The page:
|A general anaesthetic will be given, which means that you will be asleep during the operation. To begin with, an incision (or cut) is made. Usually the incision is transverse (across) and is made low down on the abdomen. This is sometimes called a “bikini line” incision. Sometimes the incision will be vertical or “up and down". The type of incision depends mainly on the size of your uterus. Usually, you and the surgeon will discuss this before the operation. The uterus and any other organs, such as the Fallopian tubes and ovaries, are all removed through the incision. Once this is completed the wound is closed with either dissolvable sutures (which dissolve on their own) or sutures or staples that need to be removed in 5-7 days. The operation usually takes about one hour. |
What are the complications of abdominal hysterectomy?
|There are general complications with any operation, such as, problems with the anaesthetic, wound infections, blood clots in the legs or lungs and respiratory tract infections. There are also some specific complications for abdominal hysterectomy, these include;|
- excessive bleeding
- injury to the bladder or ureters, which are the tubes from the bladder to the kidneys
- injury to the bowel and blood vessels.
|All these complications are uncommon and your gynaecologist will discuss them with you before your surgery. |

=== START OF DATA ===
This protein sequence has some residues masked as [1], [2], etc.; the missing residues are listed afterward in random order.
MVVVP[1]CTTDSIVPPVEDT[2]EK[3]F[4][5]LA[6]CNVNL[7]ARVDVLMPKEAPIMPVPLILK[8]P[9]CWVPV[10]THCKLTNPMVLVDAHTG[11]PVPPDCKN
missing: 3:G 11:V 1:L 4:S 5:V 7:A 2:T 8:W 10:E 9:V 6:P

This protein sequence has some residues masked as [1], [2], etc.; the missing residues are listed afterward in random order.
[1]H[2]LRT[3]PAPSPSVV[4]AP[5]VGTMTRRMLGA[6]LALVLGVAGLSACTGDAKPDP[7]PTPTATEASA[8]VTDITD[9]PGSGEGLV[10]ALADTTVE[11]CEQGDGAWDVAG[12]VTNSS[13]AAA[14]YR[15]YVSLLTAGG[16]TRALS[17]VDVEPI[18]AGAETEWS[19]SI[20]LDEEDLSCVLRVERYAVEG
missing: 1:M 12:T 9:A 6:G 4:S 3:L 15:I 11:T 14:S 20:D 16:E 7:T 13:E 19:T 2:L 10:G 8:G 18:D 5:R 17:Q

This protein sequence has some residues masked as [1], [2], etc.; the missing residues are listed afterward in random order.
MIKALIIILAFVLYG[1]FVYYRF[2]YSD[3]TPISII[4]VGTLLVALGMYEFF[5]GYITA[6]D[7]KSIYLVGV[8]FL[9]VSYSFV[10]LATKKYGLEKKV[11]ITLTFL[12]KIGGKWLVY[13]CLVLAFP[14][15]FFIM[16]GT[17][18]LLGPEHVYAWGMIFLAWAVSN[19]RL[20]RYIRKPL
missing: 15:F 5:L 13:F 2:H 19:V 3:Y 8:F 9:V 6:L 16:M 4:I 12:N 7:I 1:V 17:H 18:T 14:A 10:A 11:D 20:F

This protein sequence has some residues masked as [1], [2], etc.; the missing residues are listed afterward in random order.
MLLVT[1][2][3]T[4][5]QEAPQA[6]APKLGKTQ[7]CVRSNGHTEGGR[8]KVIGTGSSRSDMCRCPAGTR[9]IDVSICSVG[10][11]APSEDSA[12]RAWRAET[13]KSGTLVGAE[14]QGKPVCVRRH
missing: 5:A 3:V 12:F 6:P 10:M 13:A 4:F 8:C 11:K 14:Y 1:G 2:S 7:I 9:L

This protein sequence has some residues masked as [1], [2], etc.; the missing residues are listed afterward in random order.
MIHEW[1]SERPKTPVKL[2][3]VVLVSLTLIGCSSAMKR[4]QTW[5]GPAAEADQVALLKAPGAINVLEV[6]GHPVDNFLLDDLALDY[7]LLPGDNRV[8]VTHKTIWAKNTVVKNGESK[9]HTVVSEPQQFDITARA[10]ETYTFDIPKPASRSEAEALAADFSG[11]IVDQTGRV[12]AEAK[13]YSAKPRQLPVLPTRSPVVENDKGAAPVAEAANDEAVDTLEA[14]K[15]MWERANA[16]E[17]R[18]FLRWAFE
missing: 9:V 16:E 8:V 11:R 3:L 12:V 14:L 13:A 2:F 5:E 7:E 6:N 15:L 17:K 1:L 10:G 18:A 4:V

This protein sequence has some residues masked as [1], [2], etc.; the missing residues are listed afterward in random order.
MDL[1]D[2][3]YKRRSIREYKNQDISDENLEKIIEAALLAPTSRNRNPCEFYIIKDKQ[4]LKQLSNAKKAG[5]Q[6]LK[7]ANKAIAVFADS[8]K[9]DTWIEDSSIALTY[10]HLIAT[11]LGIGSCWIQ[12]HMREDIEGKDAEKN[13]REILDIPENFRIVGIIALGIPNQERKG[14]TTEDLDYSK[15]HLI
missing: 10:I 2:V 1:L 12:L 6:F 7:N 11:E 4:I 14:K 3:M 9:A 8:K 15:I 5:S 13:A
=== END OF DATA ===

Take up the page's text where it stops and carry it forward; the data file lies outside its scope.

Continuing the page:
What to expect after the operation
|There will be some pain and discomfort after the operation. To help you manage your pain you will be provided with a PCA, or “patient controlled analgesic” device. The PCA allows you to control the level of pain medication you receive by pressing a button. It also monitors the amount of medication you are getting to make sure you do not receive too much analgesia. After the first day or two, you will have less pain and analgesic tablets will be given for your pain relief. |
You will also have an intravenous drip in your arm and a urinary catheter but these are usually removed the day after your operation. In most cases, you will be able to drink and eat small amounts the following day.
There is usually a tape and gauze dressing completely covering the abdominal wound. The nursing staff will remove this before you are discharged from hospital.
You can usually go home two to three days after the operation. At home you will need to keep the wound clean and dry. If you have sutures or staples that need to be removed, your local doctor can remove them five to seven days after the operation.
Most women will notice some bleeding or light spotting after the operation but this should settle in one to two weeks.
Your routine appointment after the operation
|Before you leave hospital, you will be given an appointment to see a doctor in our Gynaecology Clinic. At this appointment (usually six weeks after your operation) we will check your wound, discuss any results from your operation and make sure you are recovering normally from your surgery. This appointment is also a good time for you to ask questions and to discuss with the doctor any concerns you may have. |
When do you need an urgent appointment?